Reading Your Way to Stellar Legal Writing - A Review of “Building Your Best Argument”
by Cecil C. Kuhne III
Reviewed by Nicholas Clyde Mills
In overtime at the 1997 NCAA tournament, Iowa Hawkeye wrestler Lincoln McIlravy won his third national championship. I was a high school wrestler at the time and I watched and studied college wrestlers to improve my skills. Lincoln had a wrestling move that I attempted to emulate. In the move – an arm drag for those familiar with the vernacular – Lincoln would pull on his opponent’s arm, causing him to be unbalanced. Lincoln would then trip his opponent and move behind to score a takedown. Lincoln used this move to win that 1997 NCAA national championship. I recorded and watched this technique repeatedly, drilled it in the wrestling room, and ended up winning some matches of my own with it.
Cecil C. Kuhne argues that an attorney could gain legal writing skills in much the same way. The thesis of his book, Building Your Best Argument, is that by reading and examining the best legal briefs in the country, an attorney can develop greater writing skills. To illustrate how to accomplish this task, Kuhne discusses thirteen common components required of an outstanding pleading and draws from briefs produced by the Solicitor General’s office to highlight each point. Kuhne does a good job of guiding attorneys towards better writing. While Kuhne points out that there are “no magic bullets or secret formulas” to legal argument, this book will help most writers improve their skill set. See Cecil C. Kuhne III, Building Your Best Argument vi (ABA Publishing) (2010).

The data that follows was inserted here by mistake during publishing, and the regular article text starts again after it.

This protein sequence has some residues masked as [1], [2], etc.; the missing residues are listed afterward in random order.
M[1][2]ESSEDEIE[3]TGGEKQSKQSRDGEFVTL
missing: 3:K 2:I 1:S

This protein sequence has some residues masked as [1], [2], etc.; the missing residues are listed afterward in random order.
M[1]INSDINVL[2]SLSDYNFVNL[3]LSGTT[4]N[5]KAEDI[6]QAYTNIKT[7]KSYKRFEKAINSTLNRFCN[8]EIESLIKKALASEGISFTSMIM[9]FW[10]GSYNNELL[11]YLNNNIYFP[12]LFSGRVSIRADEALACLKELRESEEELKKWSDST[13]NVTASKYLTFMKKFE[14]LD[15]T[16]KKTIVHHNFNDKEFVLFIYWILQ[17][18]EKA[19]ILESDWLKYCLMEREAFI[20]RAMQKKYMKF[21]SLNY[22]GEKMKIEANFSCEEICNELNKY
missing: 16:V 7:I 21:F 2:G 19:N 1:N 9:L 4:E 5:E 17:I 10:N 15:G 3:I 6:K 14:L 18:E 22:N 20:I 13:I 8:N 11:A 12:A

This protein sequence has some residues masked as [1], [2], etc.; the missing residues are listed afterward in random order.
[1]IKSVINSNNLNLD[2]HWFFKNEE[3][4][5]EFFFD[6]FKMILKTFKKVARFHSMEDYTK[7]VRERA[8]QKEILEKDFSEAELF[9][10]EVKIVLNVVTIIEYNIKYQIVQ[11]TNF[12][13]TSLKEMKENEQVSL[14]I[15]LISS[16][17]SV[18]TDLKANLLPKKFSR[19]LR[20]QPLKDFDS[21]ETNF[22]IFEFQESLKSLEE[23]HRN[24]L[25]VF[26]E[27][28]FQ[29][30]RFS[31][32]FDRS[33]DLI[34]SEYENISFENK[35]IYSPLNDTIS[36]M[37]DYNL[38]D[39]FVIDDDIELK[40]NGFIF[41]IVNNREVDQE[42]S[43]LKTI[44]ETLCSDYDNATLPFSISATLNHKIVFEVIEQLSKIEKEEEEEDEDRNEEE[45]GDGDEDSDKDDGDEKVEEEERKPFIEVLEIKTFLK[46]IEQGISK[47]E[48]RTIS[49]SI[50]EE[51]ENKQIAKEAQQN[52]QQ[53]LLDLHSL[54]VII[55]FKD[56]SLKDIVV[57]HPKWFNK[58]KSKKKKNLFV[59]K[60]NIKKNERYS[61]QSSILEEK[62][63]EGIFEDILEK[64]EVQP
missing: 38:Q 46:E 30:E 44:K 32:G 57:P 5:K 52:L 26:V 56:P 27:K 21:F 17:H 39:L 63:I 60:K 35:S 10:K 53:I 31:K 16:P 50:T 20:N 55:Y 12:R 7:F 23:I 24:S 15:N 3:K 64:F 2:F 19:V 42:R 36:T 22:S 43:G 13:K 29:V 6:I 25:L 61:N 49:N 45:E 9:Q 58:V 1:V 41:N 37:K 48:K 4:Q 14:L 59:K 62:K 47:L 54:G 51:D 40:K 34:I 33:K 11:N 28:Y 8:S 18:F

Kuhne’s first chapter is a basic introduction advocating sound principles for legal writing. Thereafter, Kuhne’s chapters start with a page or two of introductory material on a specific topic, followed by several examples from the Solicitor General briefs. Because he wants to focus only on the writing skills, Kuhne has removed the citations from the briefs and includes only the relevant excerpts. This allows the reader to focus solely on the principles taught and not get distracted – or bored – by a string of citations following every sentence. It makes the book much easier to read and digest quickly. The chapters are well titled, with each title containing a helpful mental cue to remind the reader of the chapter’s content. For example, chapter seven is entitled “History of the Case: The Devil is in the Details” and chapter thirteen is entitled, “Obsessive-Compulsive: Organization is Key.” After reading the chapter the vivid title stimulates the thought process much more than, “Case History” and “Headings for Your Brief” would have. The book’s pattern makes it useful as a writing tool, because it facilitates easy review of each topic.
The best part of the book is the strength of Kuhne’s writing. Chapter after chapter, I was left wanting to hear more of Kuhne’s simple, but powerful pieces of advice. One of my favorites was, “[The judge] is reading not to be entertained, but to make a decision, and he rightfully expects the document before him to assist in that weighty task.” Id. at 51. Kuhne’s writing has neither footnotes nor citations. This approach gives Kuhne’s writing an “insider information” feel. Each chapter reads like a patient senior partner giving sage advice to a young associate. Kuhne writes in a simple, easy-to-understand manner. His words are profound.